Texas AFT Retiree+ Member Advocates for COLA at TRS Board Meeting

Texas AFT Retiree+ member Phyllis Ruffin speaks during the public comment portion of the TRS Board of Trustees meeting.

This Thursday and Friday, the Teacher Retirement System of Texas (TRS) Board of Trustees convened for its quarterly meeting. 

The TRS board received a report from contracted economic analysts discussing the effect TRS pension and healthcare payments have had on the Texas economy over the past fiscal year. When totalling payments made by the TRS pension fund, the TRS-Care fund, and the TRS-ActiveCare fund, TRS paid out a total of $19 billion in fiscal year 2022. The analysts projected that this influx of $19 billion into the Texas economy contributed to the creation of over 200,000 jobs, with roughly 145,000 of those jobs created as a result of pension payments alone. Every month, TRS sends out over $900 million in pension checks. By the end of fiscal year 2023, that monthly number is expected to reach over $1 billion.

TRS communications staff promoted a series of videos recently published to the TRS website, which explain how the TRS pension fund works. 

Texas AFT Retiree+ member Phyllis Ruffin spoke during the public comment portion of the board meeting. Ruffin spoke in support of a cost-of-living adjustment (COLA) to members’ monthly pension annuity. 

“Educators work hard,” Ruffin said. “They deserve to be paid more, and they deserve a COLA.” 

Ruffin’s comments received vocal support from board members. The TRS board cannot implement a COLA without action by the state Legislature, but it can certainly exert pressure on the legislature to take its share of the responsibility and keep its promise. Retired educators who retired since 2004 have not seen a COLA and are long overdue for one.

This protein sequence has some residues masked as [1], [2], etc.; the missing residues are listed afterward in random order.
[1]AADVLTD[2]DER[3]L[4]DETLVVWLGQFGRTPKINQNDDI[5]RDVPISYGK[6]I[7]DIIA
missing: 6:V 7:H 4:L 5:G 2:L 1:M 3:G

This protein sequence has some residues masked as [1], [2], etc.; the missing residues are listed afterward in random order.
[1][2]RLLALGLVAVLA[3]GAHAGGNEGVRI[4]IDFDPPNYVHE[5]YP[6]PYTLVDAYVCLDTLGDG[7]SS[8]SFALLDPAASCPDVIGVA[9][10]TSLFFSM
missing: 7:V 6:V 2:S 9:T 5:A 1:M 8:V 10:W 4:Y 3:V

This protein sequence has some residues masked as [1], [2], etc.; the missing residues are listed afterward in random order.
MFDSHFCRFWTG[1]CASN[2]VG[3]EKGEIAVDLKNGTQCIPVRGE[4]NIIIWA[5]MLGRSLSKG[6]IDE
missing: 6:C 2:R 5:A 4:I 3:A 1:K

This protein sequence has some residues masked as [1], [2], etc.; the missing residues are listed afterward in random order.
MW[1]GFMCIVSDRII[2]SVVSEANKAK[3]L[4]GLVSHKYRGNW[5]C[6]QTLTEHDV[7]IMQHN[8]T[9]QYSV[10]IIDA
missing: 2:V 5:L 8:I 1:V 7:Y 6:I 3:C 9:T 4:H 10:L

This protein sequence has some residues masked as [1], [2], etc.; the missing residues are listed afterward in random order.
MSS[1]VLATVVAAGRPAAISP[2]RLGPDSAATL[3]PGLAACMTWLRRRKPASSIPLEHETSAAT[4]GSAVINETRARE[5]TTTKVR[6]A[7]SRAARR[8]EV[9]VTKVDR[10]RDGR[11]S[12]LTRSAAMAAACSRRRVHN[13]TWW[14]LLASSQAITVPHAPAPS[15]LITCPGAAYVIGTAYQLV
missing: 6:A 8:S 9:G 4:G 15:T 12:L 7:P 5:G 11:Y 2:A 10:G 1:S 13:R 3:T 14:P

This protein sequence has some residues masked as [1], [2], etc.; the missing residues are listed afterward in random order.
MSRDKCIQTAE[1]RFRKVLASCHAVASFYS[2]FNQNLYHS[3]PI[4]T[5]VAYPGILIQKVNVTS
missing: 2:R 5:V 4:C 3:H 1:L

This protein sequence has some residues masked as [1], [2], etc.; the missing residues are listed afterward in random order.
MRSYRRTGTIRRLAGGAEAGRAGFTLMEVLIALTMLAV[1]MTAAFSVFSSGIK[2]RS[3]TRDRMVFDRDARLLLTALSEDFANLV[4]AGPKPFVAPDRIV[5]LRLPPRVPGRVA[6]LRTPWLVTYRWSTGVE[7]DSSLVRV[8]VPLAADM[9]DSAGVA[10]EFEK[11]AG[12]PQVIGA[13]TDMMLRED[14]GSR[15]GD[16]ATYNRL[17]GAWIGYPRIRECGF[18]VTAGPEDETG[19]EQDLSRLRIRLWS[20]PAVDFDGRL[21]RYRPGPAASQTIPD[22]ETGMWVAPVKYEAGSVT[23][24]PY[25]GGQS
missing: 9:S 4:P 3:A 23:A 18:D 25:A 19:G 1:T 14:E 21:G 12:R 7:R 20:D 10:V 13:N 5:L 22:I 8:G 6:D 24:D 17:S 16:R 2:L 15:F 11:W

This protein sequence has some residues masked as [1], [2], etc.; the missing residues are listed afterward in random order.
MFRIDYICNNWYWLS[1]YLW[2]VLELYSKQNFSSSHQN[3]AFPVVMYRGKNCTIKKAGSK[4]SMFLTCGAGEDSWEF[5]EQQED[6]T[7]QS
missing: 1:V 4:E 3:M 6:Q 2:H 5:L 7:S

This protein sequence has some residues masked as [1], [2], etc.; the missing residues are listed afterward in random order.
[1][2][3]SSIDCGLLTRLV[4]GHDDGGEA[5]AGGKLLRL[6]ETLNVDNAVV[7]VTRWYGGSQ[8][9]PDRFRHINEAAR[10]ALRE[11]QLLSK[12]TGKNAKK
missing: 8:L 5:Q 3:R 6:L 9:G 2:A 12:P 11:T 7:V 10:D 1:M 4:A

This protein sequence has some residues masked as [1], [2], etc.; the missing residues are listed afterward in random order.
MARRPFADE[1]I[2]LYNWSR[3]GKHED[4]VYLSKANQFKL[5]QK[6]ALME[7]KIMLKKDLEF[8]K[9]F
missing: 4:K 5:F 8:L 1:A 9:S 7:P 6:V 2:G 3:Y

Ruffin herself is running to represent retirees on the TRS board. Both active and retired TRS members  may sign Phyllis’ online nomination petition now and are eligible to vote for her when the voting begins in March 2023.

The board also briefly discussed the implementation of Senate Bill 13, which requires state governmental entities to divest from companies perceived to be boycotting the fossil fuel industry, but the majority of that discussion took place in executive session, out of the public eye. The TRS board has the authority to enter into executive session to discuss certain legal matters with legal counsel. 

In open session, TRS Executive Director Brian Guthrie said TRS intends to follow the law to the best of its ability, but that was the only public mention of SB 13. SB 13 specifically notes that a state government entity is exempt from taking action on SB 13 if the entity determines that the action would be inconsistent with its constitutional responsibility to maintain a healthy fund.

Texas Comptroller Glenn Hegar recently announced a list of 10 companies and 348 investment funds that he declared “boycotted energy companies” and would thus be barred from doing business with any state entity, including TRS.